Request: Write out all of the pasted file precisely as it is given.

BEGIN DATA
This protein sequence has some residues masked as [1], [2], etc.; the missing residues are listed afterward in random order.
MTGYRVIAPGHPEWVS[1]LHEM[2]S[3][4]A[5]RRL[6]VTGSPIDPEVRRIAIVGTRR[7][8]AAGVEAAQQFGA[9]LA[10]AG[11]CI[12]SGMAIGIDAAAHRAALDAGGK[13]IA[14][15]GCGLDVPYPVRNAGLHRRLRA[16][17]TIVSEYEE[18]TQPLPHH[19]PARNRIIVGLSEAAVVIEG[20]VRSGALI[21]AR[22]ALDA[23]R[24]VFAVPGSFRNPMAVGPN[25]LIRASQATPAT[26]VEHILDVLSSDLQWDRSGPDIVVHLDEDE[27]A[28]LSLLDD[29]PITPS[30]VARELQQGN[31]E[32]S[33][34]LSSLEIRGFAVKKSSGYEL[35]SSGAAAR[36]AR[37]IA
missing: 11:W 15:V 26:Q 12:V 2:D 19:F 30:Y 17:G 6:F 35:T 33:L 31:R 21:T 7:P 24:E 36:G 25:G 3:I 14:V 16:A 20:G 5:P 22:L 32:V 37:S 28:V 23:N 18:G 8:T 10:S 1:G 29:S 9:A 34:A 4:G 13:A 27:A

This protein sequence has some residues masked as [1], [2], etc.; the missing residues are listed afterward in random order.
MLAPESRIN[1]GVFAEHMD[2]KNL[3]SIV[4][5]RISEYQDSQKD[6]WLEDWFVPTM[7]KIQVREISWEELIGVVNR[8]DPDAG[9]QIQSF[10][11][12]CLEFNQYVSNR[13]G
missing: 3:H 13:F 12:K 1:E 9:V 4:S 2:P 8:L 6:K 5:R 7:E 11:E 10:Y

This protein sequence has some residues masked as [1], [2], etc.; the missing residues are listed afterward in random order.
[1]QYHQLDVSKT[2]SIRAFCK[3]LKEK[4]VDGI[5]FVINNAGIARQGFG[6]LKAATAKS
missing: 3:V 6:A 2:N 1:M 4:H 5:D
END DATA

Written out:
This protein sequence has some residues masked as [1], [2], etc.; the missing residues are listed afterward in random order.
MTGYRVIAPGHPEWVS[1]LHEM[2]S[3][4]A[5]RRL[6]VTGSPIDPEVRRIAIVGTRR[7][8]AAGVEAAQQFGA[9]LA[10]AG[11]CI[12]SGMAIGIDAAAHRAALDAGGK[13]IA[14][15]GCGLDVPYPVRNAGLHRRLRA[16][17]TIVSEYEE[18]TQPLPHH[19]PARNRIIVGLSEAAVVIEG[20]VRSGALI[21]AR[22]ALDA[23]R[24]VFAVPGSFRNPMAVGPN[25]LIRASQATPAT[26]VEHILDVLSSDLQWDRSGPDIVVHLDEDE[27]A[28]LSLLDD[29]PITPS[30]VARELQQGN[31]E[32]S[33][34]LSSLEIRGFAVKKSSGYEL[35]SSGAAAR[36]AR[37]IA
missing: 11:W 15:V 26:Q 12:V 2:D 19:F 30:Y 17:G 6:F 35:T 33:L 31:R 21:T 7:P 24:E 36:G 25:G 3:I 14:V 16:A 20:G 5:P 22:L 32:V 37:S 28:V 23:N 18:G 8:T 10:S 1:G 29:S 9:A 34:A 4:G 13:A 27:A

This protein sequence has some residues masked as [1], [2], etc.; the missing residues are listed afterward in random order.
MLAPESRIN[1]GVFAEHMD[2]KNL[3]SIV[4][5]RISEYQDSQKD[6]WLEDWFVPTM[7]KIQVREISWEELIGVVNR[8]DPDAG[9]QIQSF[10][11][12]CLEFNQYVSNR[13]G
missing: 3:H 13:F 12:K 1:E 9:V 4:S 2:P 8:L 6:K 5:R 7:E 11:E 10:Y

This protein sequence has some residues masked as [1], [2], etc.; the missing residues are listed afterward in random order.
[1]QYHQLDVSKT[2]SIRAFCK[3]LKEK[4]VDGI[5]FVINNAGIARQGFG[6]LKAATAKS
missing: 3:V 6:A 2:N 1:M 4:H 5:D